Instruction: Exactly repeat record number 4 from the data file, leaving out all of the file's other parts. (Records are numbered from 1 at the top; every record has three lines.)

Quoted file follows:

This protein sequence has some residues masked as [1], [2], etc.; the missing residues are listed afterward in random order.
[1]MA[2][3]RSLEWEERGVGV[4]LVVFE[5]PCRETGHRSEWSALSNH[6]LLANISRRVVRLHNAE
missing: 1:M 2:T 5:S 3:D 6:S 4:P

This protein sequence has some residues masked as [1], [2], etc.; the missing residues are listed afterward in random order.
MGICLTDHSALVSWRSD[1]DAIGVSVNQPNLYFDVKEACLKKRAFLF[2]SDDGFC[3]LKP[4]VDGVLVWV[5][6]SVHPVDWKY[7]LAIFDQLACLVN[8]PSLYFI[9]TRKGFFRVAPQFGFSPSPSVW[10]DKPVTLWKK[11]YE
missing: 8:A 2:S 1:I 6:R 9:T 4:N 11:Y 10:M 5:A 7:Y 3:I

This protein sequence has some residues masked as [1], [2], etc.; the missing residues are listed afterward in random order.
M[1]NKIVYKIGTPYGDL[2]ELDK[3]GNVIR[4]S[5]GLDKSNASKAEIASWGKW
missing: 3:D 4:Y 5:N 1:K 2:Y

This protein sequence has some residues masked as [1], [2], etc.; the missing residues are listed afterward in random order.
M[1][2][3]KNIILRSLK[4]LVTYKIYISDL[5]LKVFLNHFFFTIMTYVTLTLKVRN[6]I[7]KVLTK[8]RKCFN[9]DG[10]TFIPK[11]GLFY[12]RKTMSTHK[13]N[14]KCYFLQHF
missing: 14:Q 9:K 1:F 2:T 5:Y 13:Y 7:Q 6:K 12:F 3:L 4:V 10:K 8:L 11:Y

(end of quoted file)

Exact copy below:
This protein sequence has some residues masked as [1], [2], etc.; the missing residues are listed afterward in random order.
M[1][2][3]KNIILRSLK[4]LVTYKIYISDL[5]LKVFLNHFFFTIMTYVTLTLKVRN[6]I[7]KVLTK[8]RKCFN[9]DG[10]TFIPK[11]GLFY[12]RKTMSTHK[13]N[14]KCYFLQHF
missing: 14:Q 9:K 1:F 2:T 5:Y 13:Y 7:Q 6:K 12:F 3:L 4:V 10:K 8:L 11:Y